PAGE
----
Arizona Income Taxes & Refunds

About $1.2 billion of Arizona's general budget comes from individual income taxes. Some 2.7 million people file income taxes in the state every year.

AZ Income Tax Rates

The Arizona Department of Revenue (DOR) is responsible for handling state income taxes. If you're single, married filing separately or filing as head of household, you must file if your adjusted gross income (AAGI) is at least $5,000 or if your gross income (GI) is at least $15,000. If you're married and filing jointly, you must file if your AAGI is at least $11,000 or your GI is at least $15,000.

The tax rate in the state for individuals runs between 2.59 and 4.54% depending on your income. Most individuals need to file a form 140 or 140EZ. partial-year residents and non-residents with AZ income sources must also file.

Arizona Tax Payments

Individual income taxes and payments are due on April 15. You can request a six-month extension to file your taxes by sending a form 204 to the DOR. However, there is no extension to pay. You must pay at least 90% of the taxes you owe by April 15 to avoid penalties.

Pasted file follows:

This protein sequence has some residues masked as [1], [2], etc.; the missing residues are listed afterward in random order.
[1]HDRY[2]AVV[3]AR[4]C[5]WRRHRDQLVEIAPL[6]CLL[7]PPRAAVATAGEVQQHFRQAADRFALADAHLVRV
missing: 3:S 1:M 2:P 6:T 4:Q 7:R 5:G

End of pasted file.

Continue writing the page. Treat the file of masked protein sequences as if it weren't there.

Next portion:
You can file online or (when making a payment) by mailing the forms to Arizona Department of Revenue at:

P.O. Box 29085 

 Phoenix, AZ 85038-9085

To Amend a Return

If you want to amend a return from a previous year, you must file a form 140X. You must mail in a copy of your amendment. Mail your forms to:

Arizona Department of Revenue

P.O. Box 52138 

Phoenix, AZ 85072-2138

Where's My Refund?

Use the "Where's My Refund?" system at to track your return. You'll need to provide the filing year, your social security number, filing status and zip code. You can find out about the status of an amendment by calling 800-352-4090.

Avoid Penalties

If you don't pay your Arizona taxes on time, you'll pay a penalty of 4.5% on the balance due every month for which your return is late. If you file on time but pay your taxes late, you'll pay a penalty of half a percent on the balance due every month your payment is late. Unpaid tax balances also accrue interest at the same rate as unpaid federal taxes.

Note: States & U.S. territories may make changes to their tax laws with little notice. We do our best to keep this information up-to-date, but it is provided on an "AS IS" basis. For more see our terms.